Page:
The stakes for the West have never been higher in the Middle East, only this time, it’s not just about oil, Kuwait, or al-Qaeda. It’s about a possible full-fledged tribal war between the Sunnis of Saudi Arabia and its allies vs. the Shiites of Iran and its supporters. In the middle is the growing band of Islamic radicals who want to rule the world.
Fighting ISIS makes strange bedfellows. The United States is now supporting Iran — a member of President George W. Bush’s “Axis of Evil” — with airstrikes in an effort to keep ISIS from gaining in Iraq. Just to confuse things even more, the administration is also supporting the Saudis in their efforts to keep Iran-backed Houthis from taking over Yemen.
The Saudi-led air campaign against the Houthi positions in Yemen is just the latest step Saudi Arabia has taken to ensure that the delicate political balance of the Middle East stays to its liking. The Saudi actions have sometimes come with unintended consequences, and have even started a new spate of conflicts in the troubled region.
Saudi Arabia has been an ally to the U.S. since the establishment of the Kingdom in 1932. It enjoys a strategic location with a massive size and coasts on both the Red Sea and the Persian Gulf. It is also the largest oil exporter in the world. Moreover, it is the birthplace of the Islamic faith and hosts the two holy sites of Kaaba in Mecca and the Nabawi mosque in Medina. But while all that helps Saudi Arabia play a prominent and unifying role, it also harbors Wahhabism, an extreme interpretation of Sunni Islam, making the Kingdom a dividing force in the region.
Wahhabis are the most anti-Shiite group among the Sunni Muslims. This is one of the reasons Saudi Arabia is in a regional competition with Iran, which is ruled by adherents of an extreme Shiite version of Islam. While the Obama administration was retreating from Iraq in 2011, and as the Arab Spring was emerging, the worried Saudis began a series of military interventions throughout the Middle East. They planned to protect friendly autocratic governments, overthrow others and attack rebel groups.
The Saudi actions began in the small Shiite-majority kingdom of Bahrain, which is ruled by a Sunni royal family. The Saudis provided a small contingency force to suppress the Bahrainis who rose up against their government in 2011. In that case, the Saudi motivation to keep a Sunni government in power was combined with the fear that the fall of the Bahraini royal dynasty would open the door to similar uprisings in Saudi Arabia and other Persian Gulf countries. Add to that the presence of a suppressed Shiite minority that lives in the oil rich eastern region of the Kingdom and the fear that Iran could control Bahrain — all were factors in the Saudi decision to act in Bahrain.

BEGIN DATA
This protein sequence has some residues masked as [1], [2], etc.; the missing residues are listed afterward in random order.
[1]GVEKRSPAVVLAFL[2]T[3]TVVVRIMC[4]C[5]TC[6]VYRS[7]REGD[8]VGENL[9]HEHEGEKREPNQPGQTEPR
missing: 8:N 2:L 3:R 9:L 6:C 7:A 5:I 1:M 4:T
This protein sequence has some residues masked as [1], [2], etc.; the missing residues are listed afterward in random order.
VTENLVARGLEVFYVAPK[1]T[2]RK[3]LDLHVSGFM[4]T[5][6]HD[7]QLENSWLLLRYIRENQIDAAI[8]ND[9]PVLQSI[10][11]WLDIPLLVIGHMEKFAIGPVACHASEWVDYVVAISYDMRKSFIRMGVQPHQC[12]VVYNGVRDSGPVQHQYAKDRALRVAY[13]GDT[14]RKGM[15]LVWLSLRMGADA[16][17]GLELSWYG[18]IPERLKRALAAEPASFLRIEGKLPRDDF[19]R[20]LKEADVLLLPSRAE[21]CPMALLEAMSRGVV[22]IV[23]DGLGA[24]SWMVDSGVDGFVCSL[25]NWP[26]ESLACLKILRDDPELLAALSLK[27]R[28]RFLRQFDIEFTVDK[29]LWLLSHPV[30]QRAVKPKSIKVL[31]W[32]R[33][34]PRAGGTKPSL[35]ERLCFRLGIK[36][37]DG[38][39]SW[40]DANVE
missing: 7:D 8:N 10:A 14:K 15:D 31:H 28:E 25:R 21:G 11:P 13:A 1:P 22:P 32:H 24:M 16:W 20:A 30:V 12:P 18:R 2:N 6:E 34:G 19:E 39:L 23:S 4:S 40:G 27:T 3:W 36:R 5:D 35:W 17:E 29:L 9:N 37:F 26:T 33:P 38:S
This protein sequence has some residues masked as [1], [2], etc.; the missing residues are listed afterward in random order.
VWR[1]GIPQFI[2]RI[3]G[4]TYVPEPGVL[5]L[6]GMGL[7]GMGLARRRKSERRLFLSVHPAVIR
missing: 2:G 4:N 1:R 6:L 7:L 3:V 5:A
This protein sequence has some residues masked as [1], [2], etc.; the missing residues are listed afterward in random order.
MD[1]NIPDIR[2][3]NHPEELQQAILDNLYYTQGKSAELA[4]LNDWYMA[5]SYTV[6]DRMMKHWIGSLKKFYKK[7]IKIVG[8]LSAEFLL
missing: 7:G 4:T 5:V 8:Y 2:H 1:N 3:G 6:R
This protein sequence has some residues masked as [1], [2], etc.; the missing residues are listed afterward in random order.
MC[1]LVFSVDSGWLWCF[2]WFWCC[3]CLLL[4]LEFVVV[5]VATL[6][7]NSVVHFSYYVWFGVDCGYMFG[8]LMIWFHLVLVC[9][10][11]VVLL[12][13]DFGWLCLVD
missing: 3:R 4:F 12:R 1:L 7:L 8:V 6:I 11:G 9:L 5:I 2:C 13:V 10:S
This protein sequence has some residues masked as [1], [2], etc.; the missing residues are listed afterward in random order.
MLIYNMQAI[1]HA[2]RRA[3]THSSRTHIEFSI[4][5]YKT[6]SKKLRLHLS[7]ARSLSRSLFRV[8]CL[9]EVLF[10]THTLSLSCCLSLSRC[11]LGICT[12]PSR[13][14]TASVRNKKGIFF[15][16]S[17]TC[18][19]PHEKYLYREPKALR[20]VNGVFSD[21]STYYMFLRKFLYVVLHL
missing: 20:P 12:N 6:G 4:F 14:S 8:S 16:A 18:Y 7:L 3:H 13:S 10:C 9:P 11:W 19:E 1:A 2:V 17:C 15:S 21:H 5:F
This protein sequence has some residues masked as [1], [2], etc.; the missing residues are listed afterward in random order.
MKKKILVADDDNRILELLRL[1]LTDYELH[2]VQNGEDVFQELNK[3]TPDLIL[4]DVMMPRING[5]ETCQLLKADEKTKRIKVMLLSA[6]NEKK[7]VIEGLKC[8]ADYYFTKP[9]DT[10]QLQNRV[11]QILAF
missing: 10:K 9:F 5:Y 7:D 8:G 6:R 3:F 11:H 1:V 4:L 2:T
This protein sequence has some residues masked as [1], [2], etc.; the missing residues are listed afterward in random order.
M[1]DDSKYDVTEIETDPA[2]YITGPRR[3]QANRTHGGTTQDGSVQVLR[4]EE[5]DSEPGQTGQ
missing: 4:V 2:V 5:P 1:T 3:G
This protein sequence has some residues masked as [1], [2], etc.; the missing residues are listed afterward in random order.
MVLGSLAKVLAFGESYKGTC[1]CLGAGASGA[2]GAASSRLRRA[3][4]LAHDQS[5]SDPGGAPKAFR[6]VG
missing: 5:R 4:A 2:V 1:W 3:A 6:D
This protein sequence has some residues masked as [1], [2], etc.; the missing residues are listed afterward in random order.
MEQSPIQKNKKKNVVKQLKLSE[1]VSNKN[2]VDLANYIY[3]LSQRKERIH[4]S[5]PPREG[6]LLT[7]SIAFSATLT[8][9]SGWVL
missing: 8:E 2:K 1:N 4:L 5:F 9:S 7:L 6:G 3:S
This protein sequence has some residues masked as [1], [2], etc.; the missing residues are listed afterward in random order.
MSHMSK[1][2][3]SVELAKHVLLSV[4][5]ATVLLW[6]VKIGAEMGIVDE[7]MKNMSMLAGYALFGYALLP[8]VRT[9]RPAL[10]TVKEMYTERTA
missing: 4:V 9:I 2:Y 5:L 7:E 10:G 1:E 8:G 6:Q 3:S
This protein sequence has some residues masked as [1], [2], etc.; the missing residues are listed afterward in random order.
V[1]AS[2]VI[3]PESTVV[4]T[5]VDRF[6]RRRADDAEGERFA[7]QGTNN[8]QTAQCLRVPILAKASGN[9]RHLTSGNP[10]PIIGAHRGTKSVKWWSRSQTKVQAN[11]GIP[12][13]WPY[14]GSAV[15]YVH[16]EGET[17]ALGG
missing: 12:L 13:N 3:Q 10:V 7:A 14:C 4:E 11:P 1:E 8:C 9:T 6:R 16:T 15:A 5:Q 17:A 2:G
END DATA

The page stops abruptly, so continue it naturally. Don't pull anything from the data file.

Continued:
In addition to supporting an unpopular autocratic dynasty, the Saudi intervention in Bahrain divided the Middle East. Iran and Iraq protested the move, while Sunni countries welcomed it. That deepened the Shiite-Sunni divide in the region.
Source: Financial Times
Two years later, the Saudis supported General Abdel Fattah el-Sisi’s military ouster of the elected Islamist president in Egypt. The Saudis were threatened by the toppling of Egypt’s government and the election of a new president from the Muslim Brotherhood — if it could happen in Egypt, it could happen to the Saudi royal family. The Saudis claimed that Islam could only survive in a society where not only the religion but also the culture and education were tightly enforced through autocratic rule.
At first, the Muslim Brotherhood’s democratic success in Egypt negated the Saudi claim. Once in power, the Muslim Brotherhood assumed they could leverage their growing support not only in Egypt, but also in other parts of the Arab world and operate within the system.
They were wrong.
The military-backed coup ended their short reign, and the army started killing and imprisoning the Brotherhood's members, who went underground. Ever since, Saudi Arabia and other Persian Gulf countries have supported the Egyptian government with many billions of dollars to assure its stability. But the crackdown on the Muslim Brotherhood has given ISIS another opportunity to expand. Egypt now suffers from a growing insurgency of ISIS radicals.
Saudi support for Syria’s rebels (in the form of funding and arms) also had repercussions across the Middle East and contributed to the rise of ISIS. In 2014, after years of arming and funding the Syrian Sunni rebels who had risen against the Alawite minority rule of President Bashar al-Assad, the Saudis joined the U.S.-led alliance against ISIS in Syria and Iraq. Whether by force or by persuasion, rebel groups' arms ended up in ISIS hands. As with the Bahraini issue, Iran and Iraq, in addition to the Syrian government, objected to the Saudis’ actions in Syria.
Now, the Saudis have formed a coalition of Middle East Sunni countries, from Morocco to Egypt, Sudan to Turkey and Pakistan, to launch an air campaign aimed at the Iranian-backed Houthi Shiite rebels who unlawfully seized power in Yemen. While the Saudi contribution to the air campaign against ISIS was welcomed by most Arab countries that is not the case with the current air raids against the Houthis.
Iran and Iraq objected again. It is true that Yemen’s Sunni president needed support urgently. Otherwise, he would have probably lost his last stronghold in the south, bringing the rebel threat closer to Yemen's neighbor, Saudi Arabia. But with Yemen roughly 60 percent Sunnis and 40 percent Shiite Zaidis, and with a region suffering from two sectarian wars in Syria and Iraq, the Saudi further escalated the sectarian conflict in the Middle East.
Iran will not stand still while its Houthi allies are being attacked from the air. Iran's reaction will elicit another Sunni reaction and the crisis will intensify yet again.
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